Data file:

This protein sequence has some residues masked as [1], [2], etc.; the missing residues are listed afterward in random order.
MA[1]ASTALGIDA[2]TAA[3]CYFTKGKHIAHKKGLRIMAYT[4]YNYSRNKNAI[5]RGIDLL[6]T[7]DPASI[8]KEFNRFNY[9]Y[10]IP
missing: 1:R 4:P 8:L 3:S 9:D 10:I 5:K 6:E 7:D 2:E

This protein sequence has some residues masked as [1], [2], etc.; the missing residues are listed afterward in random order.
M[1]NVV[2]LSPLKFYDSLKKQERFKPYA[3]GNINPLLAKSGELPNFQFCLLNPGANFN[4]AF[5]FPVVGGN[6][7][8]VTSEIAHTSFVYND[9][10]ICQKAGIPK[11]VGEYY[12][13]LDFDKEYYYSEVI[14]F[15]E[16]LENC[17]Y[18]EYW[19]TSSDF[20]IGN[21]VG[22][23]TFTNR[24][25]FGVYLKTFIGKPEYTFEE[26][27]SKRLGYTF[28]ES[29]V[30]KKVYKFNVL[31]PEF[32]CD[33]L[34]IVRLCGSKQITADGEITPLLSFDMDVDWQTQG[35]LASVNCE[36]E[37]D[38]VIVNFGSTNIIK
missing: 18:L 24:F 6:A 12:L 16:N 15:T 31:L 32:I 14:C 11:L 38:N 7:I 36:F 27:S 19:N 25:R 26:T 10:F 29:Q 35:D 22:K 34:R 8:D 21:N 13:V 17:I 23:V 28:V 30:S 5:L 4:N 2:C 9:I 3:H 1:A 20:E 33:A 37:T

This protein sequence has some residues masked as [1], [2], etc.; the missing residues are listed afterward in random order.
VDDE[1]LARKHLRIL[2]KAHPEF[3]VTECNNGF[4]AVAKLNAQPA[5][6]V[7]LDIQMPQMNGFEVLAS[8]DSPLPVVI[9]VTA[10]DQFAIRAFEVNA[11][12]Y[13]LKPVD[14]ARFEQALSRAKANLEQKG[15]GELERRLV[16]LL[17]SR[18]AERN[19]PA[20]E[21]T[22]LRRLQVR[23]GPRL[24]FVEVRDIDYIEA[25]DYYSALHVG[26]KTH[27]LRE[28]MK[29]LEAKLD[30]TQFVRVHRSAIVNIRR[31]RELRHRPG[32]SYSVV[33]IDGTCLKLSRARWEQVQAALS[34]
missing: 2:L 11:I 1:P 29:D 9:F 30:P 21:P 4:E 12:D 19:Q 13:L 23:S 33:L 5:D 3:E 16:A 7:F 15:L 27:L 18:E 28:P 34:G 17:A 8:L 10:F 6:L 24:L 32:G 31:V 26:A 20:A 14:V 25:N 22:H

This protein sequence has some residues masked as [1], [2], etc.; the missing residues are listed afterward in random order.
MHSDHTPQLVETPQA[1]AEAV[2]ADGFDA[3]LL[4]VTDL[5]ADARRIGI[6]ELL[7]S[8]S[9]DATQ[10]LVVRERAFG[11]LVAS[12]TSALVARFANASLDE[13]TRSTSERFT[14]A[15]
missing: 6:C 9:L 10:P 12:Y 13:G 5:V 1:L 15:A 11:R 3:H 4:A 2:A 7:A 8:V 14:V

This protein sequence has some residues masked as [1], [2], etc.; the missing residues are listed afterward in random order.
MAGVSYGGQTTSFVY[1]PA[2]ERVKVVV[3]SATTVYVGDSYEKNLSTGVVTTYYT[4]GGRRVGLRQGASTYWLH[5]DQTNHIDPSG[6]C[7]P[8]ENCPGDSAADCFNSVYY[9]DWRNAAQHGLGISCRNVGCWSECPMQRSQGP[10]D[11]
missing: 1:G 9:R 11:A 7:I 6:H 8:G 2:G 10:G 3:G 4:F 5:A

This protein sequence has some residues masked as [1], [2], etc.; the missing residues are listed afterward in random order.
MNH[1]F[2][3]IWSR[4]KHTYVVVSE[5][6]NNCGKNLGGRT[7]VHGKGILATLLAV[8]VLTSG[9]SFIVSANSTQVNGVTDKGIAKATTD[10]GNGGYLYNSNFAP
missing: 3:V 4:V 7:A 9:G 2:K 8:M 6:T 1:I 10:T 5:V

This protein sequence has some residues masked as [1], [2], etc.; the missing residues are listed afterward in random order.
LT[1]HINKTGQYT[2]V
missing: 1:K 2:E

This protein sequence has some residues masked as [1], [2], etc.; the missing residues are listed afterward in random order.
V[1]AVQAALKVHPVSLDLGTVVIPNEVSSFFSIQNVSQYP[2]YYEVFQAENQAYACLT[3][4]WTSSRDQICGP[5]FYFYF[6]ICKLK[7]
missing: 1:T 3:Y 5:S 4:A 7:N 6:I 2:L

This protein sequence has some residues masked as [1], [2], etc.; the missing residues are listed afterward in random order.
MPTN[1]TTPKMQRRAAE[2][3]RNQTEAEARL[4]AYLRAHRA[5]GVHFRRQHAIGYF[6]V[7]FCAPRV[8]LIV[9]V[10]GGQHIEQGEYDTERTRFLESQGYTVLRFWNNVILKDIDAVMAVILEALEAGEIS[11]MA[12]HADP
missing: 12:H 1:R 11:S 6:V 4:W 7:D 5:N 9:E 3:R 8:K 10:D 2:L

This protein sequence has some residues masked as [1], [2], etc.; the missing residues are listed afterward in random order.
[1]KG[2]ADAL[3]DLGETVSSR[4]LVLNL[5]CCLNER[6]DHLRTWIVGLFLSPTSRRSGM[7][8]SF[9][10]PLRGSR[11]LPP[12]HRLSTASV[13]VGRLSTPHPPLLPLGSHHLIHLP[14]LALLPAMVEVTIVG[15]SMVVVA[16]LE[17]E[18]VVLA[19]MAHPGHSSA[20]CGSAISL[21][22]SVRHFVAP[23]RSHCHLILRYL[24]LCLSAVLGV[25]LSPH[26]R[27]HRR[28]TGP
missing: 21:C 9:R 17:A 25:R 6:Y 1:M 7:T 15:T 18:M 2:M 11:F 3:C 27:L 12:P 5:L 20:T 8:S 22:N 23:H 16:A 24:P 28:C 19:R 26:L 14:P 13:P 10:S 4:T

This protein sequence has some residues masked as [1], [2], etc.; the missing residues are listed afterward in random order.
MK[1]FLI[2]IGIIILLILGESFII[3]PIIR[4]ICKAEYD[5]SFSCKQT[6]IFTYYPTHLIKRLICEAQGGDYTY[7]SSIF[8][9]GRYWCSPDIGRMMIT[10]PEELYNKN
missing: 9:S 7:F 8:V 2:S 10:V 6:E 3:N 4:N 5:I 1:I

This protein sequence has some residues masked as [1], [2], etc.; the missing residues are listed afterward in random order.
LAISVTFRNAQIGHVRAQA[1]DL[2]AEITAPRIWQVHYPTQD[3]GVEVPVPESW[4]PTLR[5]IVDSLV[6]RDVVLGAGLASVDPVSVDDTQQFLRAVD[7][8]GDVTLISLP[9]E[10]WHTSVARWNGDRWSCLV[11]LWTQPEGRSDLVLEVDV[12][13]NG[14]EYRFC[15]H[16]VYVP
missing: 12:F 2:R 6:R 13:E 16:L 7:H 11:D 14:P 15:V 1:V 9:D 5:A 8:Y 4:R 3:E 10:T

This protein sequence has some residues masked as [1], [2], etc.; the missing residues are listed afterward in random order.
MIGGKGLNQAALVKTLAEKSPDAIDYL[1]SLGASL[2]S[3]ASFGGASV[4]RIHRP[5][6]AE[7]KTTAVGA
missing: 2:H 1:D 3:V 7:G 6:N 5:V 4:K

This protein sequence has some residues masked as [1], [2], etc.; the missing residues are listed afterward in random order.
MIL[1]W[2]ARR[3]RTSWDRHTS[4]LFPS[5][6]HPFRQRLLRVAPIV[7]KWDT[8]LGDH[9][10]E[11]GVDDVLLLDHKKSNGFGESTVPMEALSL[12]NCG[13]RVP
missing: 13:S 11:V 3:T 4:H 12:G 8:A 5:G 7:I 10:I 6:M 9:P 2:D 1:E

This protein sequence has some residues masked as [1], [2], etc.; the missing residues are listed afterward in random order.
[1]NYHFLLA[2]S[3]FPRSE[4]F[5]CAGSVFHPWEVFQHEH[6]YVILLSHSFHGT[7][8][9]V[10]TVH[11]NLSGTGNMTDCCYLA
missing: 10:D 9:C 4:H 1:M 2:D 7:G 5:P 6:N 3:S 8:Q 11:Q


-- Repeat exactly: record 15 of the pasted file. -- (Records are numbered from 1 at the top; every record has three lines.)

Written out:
This protein sequence has some residues masked as [1], [2], etc.; the missing residues are listed afterward in random order.
[1]NYHFLLA[2]S[3]FPRSE[4]F[5]CAGSVFHPWEVFQHEH[6]YVILLSHSFHGT[7][8][9]V[10]TVH[11]NLSGTGNMTDCCYLA
missing: 10:D 9:C 4:H 1:M 2:D 7:G 5:P 6:N 3:S 8:Q 11:Q